Movies love women who take on the man: Erin Brockovich, Loving, The Long Walk Home, The Whistleblower, Ghosts of Mississippi, The Best of Enemies, North Country, Silkwood, Norma Rae. I get it. They’re inspiring. And since we owe these women (and certainly many men: see Philadelphia, Michael Clayton, Selma) a debt of gratitude, their stories are worth remembering and recounting. But it’s also depressing to know that it takes a citizen turned super hero – someone not only willing to stick their neck out, but to literally risk it at times – to get issues noticed let alone fixed. That ordinary people have to do a politician’s job for them – and fight the politician who’s against anyone doing anything! Maybe we need to be making more movies about how democracy works so voters know what they SHOULD be able to expect from their representatives, and then hold our officials to these standards. If we keep voting for the status quo, that’s exactly what we’re going to get. We shouldn’t need the Virginias of the world to sacrifice their lives to have the government take care of its people when we pay politicians to do that very thing.

Hampstead

Emily (Diane Keaton) is a widow living a life she cannot afford. She’s angry with her dead husband, as after he died she discovered he had been cheating in her. She’s alone in an apartment she’s going to have to give up, having regular meetings/lunch dates with an accountant who’s helping sort out her tax problems. Then, one day while hiding from her problems in her apartment building’s attic, she lays eyes on Donald (Brendan Gleeson), the hermit of her dreams who lives just acrMV5BMjdmM2RjMjItZGZmZC00YTAxLTg3MmItMjdlOGVkZWY0MWFmXkEyXkFqcGdeQXVyOTc5MDI5NjE@._V1_SX1777_CR0,0,1777,999_AL_oss the way on the grounds of a derilict hospital. Before you can say “squatter’s rights”, Emily and Donald are spending romantic nights together in the attic, but what will happen when the accountant and Emily’s neighbours find out?

Part romantic comedy, part self-discovery tale, and part real-life legal drama, Hampstead is kind of a mess. It claims to be based on the real life of Harry Hallowes, who became a landowner because of an arcane legal concept called adverse possession, but clearly many liberties have been taken with Hallowes’ story in this retelling. In fact, one might ask why this claims to be based on his life at all, other than as a cheap way to cash in on the press his lawsuit attracted.  For his part, Hallowes made clear that he wanted nothing to do with the film, so it seems unlikely there is any truth to this romantic tale other than what was publicly reported about his case (with no mention whatsoever in the papers of Hallowes striking up a romantic relationship with a neighbouring widow who happened to be leading on her sleazy accountant, and you know the British tabloids would have been ALL OVER those sordid details if even rumoured).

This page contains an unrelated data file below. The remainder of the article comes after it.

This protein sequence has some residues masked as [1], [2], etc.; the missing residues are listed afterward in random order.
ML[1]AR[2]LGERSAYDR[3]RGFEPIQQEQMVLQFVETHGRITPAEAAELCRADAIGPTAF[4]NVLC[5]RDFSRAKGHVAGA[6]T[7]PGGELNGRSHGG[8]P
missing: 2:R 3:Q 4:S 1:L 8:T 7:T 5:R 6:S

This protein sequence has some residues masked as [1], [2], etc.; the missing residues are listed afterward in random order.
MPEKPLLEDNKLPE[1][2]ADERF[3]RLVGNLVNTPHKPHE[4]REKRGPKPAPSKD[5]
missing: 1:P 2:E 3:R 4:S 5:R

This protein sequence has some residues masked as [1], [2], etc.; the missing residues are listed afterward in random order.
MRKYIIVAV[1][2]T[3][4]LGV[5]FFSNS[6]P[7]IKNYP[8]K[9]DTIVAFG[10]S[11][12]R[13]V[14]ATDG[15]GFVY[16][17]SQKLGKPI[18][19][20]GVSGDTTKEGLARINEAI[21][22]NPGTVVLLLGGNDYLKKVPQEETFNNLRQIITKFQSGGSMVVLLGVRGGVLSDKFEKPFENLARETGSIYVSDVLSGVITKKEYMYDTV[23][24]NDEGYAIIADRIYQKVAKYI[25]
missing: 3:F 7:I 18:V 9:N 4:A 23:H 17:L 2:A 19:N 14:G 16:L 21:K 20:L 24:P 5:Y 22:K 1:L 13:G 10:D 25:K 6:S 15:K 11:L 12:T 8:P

Incidentally, I knew none of this “real-life” stuff until after having watched the film, and I still didn’t care for the movie. I found it tedious, chichéd, and nonsensical, and now I have even less goodwill toward it.

The Sky Is Pink

When Aditi (Priyanka Chopra) and Niren (Farhan Akhtar) Chaudhary find themselves pregnant for the third time, it’s not exactly a happy occasion for everyone. They have a son, Ishaan, but lost a daughter and are afraid of it happening again. Niren doesn’t want to risk it but Aditi, once a Muslim now a Christian, won’t abort. But Aditi and Niren both carry a tricky gene that runs a 25% chance of passing SCID (Severe Combined Immunodeficiency) on to their child, which means the baby would have such a compromised immune system that he or she would be prone to severe infections with no ability to fight them off. Such babies rarely live to see their first birthday. Their baby, a daughter, is born, and they name her Aisha, which means life. But a trip to London confirms that Aisha does in fact have SCID and without very expensive bone marrow and stem cell transplants, she will die.

Despite all this drama, Aisha (Zaira Wasim, who is narrating this from some point in the future) insists this is a romantic film, about her parents. Married 8 years at this point, they are suddenly in a long distance relationship, with Aditi in London with Aisha, and Niren back home in India with Ishaan. They had married out of caste, a true love marriage. But having a sick kid and being away from everyone you love is a real test on any relationship. But a worse test is coming: Aisha the narrator has already told us she is dead. What will losing a(nother) child do to Aditi and Niren?

Priyanka Chopra is stunning, even in late 90s mom jeans. More than that, she’s really good in this, even as she shifts between mother caring for her daughter’s health to caring more for her happiness. And as one half of a complicated couple, She’s got great chemistry with Akhtar, who brings his best to the film as well. This film is based on a true story, and it feels very much like the actors respect their real-life counterparts while also making the characters very much their own.

At the end of Aisha’s life, Aditi and Niren are faced with impossible choices and they don’t agree. The strain is of course further complicated by the loss of their first baby, who Niren has tried to forget. The death of a child is…unfathomable. Many couples separate in their grief. What will become of Aisha’s mom and dad, who never stop being exactly that? Writer-director Shonali Bose makes great use of flash backs and flash forwards to lighten the mood or break up the bleakness. The movie is overlong but keep going, it’s worth it. It’s emotional and trying but ultimately rewarding.